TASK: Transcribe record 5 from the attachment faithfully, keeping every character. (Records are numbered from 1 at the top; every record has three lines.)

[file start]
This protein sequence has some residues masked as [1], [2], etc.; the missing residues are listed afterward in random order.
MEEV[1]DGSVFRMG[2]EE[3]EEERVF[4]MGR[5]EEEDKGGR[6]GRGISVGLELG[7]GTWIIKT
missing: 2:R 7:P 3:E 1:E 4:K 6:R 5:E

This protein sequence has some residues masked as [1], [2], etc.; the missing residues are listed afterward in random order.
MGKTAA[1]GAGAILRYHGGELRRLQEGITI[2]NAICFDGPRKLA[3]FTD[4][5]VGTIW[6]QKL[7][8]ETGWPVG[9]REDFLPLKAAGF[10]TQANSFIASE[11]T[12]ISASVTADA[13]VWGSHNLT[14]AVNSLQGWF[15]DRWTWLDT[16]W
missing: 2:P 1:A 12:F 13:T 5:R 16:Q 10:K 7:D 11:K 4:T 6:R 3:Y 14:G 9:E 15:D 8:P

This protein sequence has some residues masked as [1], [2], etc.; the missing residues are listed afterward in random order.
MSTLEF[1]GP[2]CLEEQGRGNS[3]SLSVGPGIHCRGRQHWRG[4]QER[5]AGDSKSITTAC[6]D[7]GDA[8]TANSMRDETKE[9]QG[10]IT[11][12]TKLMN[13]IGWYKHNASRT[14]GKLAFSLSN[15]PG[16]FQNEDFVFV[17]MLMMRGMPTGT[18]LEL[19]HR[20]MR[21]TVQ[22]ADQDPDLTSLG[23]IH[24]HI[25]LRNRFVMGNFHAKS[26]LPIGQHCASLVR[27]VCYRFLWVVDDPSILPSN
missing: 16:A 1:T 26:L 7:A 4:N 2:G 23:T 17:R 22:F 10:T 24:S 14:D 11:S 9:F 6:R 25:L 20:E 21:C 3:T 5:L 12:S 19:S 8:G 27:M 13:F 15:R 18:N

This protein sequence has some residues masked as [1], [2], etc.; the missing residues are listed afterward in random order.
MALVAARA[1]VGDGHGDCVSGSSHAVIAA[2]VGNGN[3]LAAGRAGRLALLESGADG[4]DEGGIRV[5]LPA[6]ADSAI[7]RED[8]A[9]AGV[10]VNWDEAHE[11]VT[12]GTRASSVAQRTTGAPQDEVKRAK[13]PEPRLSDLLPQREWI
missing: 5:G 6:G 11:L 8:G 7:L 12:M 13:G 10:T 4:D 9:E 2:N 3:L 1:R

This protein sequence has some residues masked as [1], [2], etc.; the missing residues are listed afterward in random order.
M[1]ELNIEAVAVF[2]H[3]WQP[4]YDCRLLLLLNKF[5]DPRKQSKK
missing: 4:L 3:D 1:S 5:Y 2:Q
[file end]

This protein sequence has some residues masked as [1], [2], etc.; the missing residues are listed afterward in random order.
M[1]ELNIEAVAVF[2]H[3]WQP[4]YDCRLLLLLNKF[5]DPRKQSKK
missing: 4:L 3:D 1:S 5:Y 2:Q